My last post elicited demands for more information, ranging from videos to full curriculum, on how I handle beginners and people trying Judo for the first time. Rather than give you the whole enchilada, I’ll take the proverbial route of “give a man a fish and you feed him for a day. Teach a man to fish and you feed him for a lifetime.”
Several weeks ago, I had a visit from an entire Japanese family: two kids, two parents and two grandparents. Grandpa had done Judo at the university level in Japan, and mom had a very good knowledge of the turmoils the Japanese Judo team was going though.
In my last blog post, I offered up the idea that national promotion committees were not the only game in town, and suggested that those of you fed up with the politics of rank could and probably should look into creating your own promotion committees. This resonated well with many of you. Now, my fear is that some of you will engage in the behaviors, favoritism, and nepotism that have made national promotion committees a farce. Here are my suggestions to prevent that.
With the latest scourge coming from the IJF, discussions are heating up, and more and more disgruntled coaches and players are ready to go in different directions. Some are leaving Judo outright, because they are unable to comprehend that options short of quitting Judo are available. Some are saying that they are not leaving Judo, but that Judo has left them. Fair enough. Thankfully, many more are discovering Freestyle Judo and realizing that FSJ offers a return to the way Judo ought to be played, and that the Judo community doesn’t revolve around the IJF.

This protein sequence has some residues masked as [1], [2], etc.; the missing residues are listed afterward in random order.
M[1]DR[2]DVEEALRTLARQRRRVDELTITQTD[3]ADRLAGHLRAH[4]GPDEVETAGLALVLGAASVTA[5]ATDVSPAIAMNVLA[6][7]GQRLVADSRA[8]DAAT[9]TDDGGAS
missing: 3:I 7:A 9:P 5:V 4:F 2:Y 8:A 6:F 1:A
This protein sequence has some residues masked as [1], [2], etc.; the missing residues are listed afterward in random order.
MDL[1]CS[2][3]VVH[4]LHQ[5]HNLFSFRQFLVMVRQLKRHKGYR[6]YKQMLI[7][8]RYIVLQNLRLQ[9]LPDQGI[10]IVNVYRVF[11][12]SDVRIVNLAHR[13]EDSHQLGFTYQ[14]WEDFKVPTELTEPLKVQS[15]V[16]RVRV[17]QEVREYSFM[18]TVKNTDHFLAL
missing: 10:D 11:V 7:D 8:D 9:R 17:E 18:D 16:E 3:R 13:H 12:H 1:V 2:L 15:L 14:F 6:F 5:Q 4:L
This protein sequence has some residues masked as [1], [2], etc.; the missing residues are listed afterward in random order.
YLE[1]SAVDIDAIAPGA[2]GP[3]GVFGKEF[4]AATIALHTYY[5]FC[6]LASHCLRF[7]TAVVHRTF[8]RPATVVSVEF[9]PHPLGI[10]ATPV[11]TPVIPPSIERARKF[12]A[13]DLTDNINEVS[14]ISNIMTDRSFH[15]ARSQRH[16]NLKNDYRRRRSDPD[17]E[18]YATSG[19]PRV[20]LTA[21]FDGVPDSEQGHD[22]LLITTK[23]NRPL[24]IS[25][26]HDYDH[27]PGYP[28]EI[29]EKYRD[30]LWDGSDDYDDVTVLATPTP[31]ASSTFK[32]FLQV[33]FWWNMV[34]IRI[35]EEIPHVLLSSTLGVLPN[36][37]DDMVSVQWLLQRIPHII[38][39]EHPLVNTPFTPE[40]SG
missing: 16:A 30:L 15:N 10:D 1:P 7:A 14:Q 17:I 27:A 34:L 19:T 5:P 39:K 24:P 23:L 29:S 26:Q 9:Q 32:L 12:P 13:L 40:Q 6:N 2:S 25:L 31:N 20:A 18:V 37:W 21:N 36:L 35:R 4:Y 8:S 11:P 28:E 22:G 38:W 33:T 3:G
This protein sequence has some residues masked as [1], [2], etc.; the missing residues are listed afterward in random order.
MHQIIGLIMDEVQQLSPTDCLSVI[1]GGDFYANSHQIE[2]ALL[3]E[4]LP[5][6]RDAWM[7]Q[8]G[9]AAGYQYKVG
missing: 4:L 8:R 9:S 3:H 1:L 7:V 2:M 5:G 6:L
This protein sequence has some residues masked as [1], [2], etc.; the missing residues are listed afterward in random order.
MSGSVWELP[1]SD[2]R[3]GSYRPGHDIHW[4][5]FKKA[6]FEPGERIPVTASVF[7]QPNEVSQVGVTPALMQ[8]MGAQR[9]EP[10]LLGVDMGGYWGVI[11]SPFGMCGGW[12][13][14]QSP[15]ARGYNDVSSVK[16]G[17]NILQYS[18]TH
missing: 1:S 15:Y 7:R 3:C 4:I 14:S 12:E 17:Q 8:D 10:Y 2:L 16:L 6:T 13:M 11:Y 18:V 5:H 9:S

I’d like to start off my first post in 2013 by wishing you a Happy New Year, and by thanking you for your continued interest and support of my blog.
You’re probably not going to hear me say this very often, but the IJF’s latest decision to allow armbars for 15-16 year olds is a good move for a change. USA Judo promptly followed suit since it never preempts or contradicts the IJF. Players competing in the Juvenile B (USA Judo) or IJF Cadet division can now do what thousands of BJJ fighters and submission wrestlers participants have been doing all along- straightening arms out or bending them. Participants in these divisions must hold the rank of sankyu though.
I admit it. I’ve been missing in action for more than I wanted to be. Several of my readers have reminded me that I haven’t posted anything in over a month. Time flies when you are busy. I’ll have a lot to discuss in the coming weeks. In December, I spent 12 days in Japan watching the Tokyo Grand Slam and teaching here and there. I recently received The Second Life of Judo, a new book by Alan Rafkind, who’s one of my fans. I’ll have more to say about that soon. And then, when you thought it couldn’t get any worse, there’s the IJF with its latest version of how to make Judo even more irrelevant.